The Sennheiser Game One is a simple and comfortable gaming headset with a great sound quality. These headphones have a wired design so they suffer in range but have practically no latency, making them suitable for both gaming and watching movies. They also have open ear cups which is relatively rare for gaming headsets. This gives them a better soundstage but makes them even less suitable for loud environments and outdoor use. Unfortunately, they lack a few active features compared to other gaming headphones in their price range.
Mediocre for mixed usage. The Sennheiser Game One are primarily gaming headphones but have a good audio reproduction for critical listening. They're comfortable and have low latency due to their wired design. However, they feel a little lacking in features when compared to other gaming headsets. They have no software or app support, and they won't be sufficiently versatile to pass as casual headphones. The mic is not removable, they're bulky and too unstable for sports. Their open design is also not suitable for commuting.
Great for neutral listening. The Game One have a well-balanced sound quality and an open design that grants them a more open soundstage than most gaming headsets we've reviewed so far. Also, although they may lack a little bass for gaming, their neutral sound and comfortable design makes them a good option for casual and neutral listening.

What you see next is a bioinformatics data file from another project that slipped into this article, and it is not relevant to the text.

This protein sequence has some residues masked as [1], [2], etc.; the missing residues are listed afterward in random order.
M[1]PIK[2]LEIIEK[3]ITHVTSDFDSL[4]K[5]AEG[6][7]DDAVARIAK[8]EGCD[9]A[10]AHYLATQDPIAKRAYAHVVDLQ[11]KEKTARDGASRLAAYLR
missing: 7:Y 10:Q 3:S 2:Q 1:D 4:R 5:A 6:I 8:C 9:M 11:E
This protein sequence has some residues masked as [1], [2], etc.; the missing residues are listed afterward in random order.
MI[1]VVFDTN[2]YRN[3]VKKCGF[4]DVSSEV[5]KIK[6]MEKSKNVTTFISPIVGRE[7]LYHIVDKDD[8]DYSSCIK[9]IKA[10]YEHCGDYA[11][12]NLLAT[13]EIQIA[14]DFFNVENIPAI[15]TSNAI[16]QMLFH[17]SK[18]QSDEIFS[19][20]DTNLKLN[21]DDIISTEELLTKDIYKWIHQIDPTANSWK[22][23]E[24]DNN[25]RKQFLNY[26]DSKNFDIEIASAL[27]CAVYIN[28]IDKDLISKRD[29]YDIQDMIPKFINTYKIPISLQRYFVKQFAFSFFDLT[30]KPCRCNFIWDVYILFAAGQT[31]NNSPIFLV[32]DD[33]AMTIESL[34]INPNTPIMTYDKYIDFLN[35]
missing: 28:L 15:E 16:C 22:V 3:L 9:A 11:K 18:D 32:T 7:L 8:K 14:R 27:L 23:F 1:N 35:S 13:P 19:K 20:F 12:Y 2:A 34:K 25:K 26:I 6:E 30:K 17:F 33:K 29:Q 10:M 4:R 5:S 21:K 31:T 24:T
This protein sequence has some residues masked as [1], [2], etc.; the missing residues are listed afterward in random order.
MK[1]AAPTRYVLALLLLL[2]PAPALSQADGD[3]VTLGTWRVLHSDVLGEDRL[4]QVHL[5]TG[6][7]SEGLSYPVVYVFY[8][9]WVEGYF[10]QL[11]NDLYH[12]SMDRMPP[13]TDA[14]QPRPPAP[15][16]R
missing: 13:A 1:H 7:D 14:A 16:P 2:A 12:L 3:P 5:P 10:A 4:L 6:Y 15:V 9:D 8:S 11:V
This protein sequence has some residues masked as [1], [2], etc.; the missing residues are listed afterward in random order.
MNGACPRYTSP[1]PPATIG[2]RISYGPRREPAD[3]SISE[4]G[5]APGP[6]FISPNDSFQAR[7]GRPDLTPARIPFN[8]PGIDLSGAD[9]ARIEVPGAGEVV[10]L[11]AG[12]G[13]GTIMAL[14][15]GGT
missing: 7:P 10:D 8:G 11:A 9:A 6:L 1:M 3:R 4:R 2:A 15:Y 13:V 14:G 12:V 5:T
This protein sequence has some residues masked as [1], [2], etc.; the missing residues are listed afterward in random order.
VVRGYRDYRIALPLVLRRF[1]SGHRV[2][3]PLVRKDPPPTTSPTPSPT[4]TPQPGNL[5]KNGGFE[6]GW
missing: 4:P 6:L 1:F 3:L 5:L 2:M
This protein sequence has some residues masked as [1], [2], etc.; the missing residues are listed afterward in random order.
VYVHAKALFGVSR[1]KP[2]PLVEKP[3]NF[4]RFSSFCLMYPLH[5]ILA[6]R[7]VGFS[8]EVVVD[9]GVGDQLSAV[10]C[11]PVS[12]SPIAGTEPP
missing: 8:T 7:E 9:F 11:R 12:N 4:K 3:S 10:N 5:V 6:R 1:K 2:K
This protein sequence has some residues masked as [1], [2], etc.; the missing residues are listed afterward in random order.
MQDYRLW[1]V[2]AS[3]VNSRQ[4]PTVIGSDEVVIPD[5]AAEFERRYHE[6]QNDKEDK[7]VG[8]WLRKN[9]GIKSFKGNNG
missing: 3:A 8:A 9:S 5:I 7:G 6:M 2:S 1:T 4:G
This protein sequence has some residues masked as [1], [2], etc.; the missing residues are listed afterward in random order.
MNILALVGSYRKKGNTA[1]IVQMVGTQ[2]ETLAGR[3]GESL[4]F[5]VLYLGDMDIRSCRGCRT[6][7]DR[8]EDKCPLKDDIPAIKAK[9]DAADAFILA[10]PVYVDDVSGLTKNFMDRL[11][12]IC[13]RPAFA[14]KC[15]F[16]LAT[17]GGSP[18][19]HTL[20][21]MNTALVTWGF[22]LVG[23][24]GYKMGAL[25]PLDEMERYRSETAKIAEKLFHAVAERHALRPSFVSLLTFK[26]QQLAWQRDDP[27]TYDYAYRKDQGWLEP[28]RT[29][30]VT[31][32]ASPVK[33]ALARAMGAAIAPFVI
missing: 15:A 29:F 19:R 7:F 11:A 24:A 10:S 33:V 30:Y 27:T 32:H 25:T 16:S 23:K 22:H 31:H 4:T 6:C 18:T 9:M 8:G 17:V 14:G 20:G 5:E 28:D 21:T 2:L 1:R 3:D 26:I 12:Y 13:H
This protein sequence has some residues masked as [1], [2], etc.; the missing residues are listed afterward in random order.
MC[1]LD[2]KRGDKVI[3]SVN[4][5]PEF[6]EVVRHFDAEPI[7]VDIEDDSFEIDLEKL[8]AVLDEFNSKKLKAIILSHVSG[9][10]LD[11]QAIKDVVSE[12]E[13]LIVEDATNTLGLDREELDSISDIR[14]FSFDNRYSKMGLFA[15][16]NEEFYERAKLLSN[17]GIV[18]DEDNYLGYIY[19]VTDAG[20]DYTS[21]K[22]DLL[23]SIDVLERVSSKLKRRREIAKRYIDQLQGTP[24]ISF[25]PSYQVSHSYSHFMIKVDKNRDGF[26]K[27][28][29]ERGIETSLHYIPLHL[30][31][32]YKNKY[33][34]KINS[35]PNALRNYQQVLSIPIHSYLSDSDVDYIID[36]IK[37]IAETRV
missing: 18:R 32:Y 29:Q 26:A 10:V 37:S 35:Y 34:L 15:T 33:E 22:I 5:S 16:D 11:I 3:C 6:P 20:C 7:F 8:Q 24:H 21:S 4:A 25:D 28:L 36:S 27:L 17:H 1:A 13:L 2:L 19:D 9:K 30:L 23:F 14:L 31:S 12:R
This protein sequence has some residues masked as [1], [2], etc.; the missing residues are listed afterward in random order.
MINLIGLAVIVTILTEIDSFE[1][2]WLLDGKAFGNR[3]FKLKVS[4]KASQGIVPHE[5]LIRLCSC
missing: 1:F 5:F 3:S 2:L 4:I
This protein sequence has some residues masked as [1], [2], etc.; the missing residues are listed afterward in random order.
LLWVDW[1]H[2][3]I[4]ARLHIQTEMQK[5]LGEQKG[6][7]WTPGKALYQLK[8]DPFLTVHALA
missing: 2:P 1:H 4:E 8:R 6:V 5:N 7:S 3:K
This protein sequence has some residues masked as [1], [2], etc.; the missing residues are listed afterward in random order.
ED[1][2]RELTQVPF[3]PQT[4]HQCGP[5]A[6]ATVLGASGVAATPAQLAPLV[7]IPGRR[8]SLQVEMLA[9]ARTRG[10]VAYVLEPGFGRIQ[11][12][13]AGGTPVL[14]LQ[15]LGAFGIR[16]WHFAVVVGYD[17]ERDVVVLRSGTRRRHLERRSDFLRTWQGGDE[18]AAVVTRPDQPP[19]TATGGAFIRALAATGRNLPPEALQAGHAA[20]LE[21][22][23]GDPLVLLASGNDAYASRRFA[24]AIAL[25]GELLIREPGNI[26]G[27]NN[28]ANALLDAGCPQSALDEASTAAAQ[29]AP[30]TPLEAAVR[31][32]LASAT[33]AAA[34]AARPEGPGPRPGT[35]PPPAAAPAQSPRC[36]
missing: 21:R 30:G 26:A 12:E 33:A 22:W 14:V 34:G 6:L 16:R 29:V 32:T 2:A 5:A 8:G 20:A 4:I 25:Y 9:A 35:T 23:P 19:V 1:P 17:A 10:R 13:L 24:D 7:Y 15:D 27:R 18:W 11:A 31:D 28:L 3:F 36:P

Not made for commuting. They have an open design that barely blocks ambient noise so they won't be suitable for commuting or traveling. They're also not very portable.
Sub-par for sports. Although they have a breathable design, they're not stable enough to be a decent option for running. Their bulky design has a mediocre-at-best control scheme and sways a lot during physical activity.
Sub-par for office use. Their open design leaks a lot which may be distracting to the people around you. They also don't block a lot of ambient noise so if you have a lively office you will be able to hear all the chatter.
This wired gaming headset can't be used wirelessly.
Good for gaming. The Sennheiser Game One have a great sound quality, a comfortable design, low latency and a good mic that filters out a lot of noise. Since they're open-back, they have a slightly more spacious soundstage than other gaming headsets. They're also more breathable so you will be able to wear them for longer, but they are less isolating. Unfortunately, they lack in software support and customization options.
The Sennheiser Game One look somewhat similar to the HD 598 or an open HD 380 Pro which we haven't yet reviewed. They come in two color schemes; an all-black variation and a two-tone black and white scheme that's a bit more flashy. The microfiber padding on both the headband and the ear cups give them a more high-end appeal although they do not have the versatility of having a removable mic so that you can use them outdoors like regular headphones.